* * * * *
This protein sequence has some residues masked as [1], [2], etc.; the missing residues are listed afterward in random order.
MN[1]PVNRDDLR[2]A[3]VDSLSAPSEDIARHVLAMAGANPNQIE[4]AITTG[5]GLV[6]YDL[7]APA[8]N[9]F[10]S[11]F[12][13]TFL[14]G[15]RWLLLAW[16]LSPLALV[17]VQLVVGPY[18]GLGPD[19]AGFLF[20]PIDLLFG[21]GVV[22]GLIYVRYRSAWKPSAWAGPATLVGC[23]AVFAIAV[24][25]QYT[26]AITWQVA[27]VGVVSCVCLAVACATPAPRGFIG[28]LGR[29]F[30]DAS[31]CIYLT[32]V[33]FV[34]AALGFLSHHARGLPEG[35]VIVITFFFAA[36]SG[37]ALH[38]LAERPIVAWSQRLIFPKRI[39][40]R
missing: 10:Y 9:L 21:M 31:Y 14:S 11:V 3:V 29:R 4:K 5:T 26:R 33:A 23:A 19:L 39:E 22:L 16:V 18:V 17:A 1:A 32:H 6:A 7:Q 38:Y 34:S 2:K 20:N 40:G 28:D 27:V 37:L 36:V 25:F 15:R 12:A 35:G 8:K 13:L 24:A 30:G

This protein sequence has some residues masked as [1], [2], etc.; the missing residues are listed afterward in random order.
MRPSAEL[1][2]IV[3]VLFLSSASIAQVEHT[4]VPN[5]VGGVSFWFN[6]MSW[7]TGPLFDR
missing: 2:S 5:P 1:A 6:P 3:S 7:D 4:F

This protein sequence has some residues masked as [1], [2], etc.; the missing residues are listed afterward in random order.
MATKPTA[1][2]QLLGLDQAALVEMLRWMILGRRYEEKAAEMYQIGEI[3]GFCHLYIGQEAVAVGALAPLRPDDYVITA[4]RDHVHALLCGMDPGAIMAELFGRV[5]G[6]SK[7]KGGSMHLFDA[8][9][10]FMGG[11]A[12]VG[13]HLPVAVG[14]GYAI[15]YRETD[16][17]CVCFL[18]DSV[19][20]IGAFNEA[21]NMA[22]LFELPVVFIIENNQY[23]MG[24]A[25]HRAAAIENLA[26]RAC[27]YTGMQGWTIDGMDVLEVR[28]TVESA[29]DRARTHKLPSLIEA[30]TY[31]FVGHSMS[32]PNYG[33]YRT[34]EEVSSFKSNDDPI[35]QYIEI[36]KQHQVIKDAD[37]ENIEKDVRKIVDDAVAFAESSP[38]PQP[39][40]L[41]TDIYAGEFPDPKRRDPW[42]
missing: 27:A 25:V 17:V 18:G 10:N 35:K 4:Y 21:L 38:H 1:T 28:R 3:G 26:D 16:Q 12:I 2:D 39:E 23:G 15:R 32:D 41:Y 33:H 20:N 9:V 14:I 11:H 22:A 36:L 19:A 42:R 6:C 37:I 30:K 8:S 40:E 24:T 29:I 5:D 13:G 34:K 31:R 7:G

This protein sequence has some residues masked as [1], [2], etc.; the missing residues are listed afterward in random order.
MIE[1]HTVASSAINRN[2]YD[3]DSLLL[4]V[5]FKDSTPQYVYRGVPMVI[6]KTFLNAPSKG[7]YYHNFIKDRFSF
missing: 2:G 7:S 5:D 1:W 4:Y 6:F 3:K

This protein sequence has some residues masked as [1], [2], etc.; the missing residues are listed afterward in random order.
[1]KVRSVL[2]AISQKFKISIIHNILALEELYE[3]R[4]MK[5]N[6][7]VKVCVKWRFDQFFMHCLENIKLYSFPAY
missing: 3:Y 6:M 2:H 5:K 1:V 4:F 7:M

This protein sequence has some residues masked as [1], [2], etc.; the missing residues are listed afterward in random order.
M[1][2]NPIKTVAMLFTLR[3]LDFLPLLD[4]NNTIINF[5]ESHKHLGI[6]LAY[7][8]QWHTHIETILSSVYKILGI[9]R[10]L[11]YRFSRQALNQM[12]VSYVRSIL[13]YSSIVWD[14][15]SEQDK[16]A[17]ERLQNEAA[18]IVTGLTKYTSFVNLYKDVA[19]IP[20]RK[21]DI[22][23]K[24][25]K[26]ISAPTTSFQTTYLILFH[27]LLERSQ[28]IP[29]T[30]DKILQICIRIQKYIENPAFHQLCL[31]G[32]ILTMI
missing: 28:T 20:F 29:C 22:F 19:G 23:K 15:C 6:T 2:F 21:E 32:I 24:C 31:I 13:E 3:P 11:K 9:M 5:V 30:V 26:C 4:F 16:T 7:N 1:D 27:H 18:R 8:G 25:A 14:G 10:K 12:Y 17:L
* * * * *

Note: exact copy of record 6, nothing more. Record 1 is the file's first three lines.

This protein sequence has some residues masked as [1], [2], etc.; the missing residues are listed afterward in random order.
M[1][2]NPIKTVAMLFTLR[3]LDFLPLLD[4]NNTIINF[5]ESHKHLGI[6]LAY[7][8]QWHTHIETILSSVYKILGI[9]R[10]L[11]YRFSRQALNQM[12]VSYVRSIL[13]YSSIVWD[14][15]SEQDK[16]A[17]ERLQNEAA[18]IVTGLTKYTSFVNLYKDVA[19]IP[20]RK[21]DI[22][23]K[24][25]K[26]ISAPTTSFQTTYLILFH[27]LLERSQ[28]IP[29]T[30]DKILQICIRIQKYIENPAFHQLCL[31]G[32]ILTMI
missing: 28:T 20:F 29:C 22:F 19:G 23:K 15:C 6:T 2:F 21:E 32:I 24:C 31:I 13:E 3:P 11:K 9:M 5:V 30:V 26:C 4:F 16:T 7:N 1:D 27:H 18:R 8:G 25:A 14:G 10:K 12:Y 17:L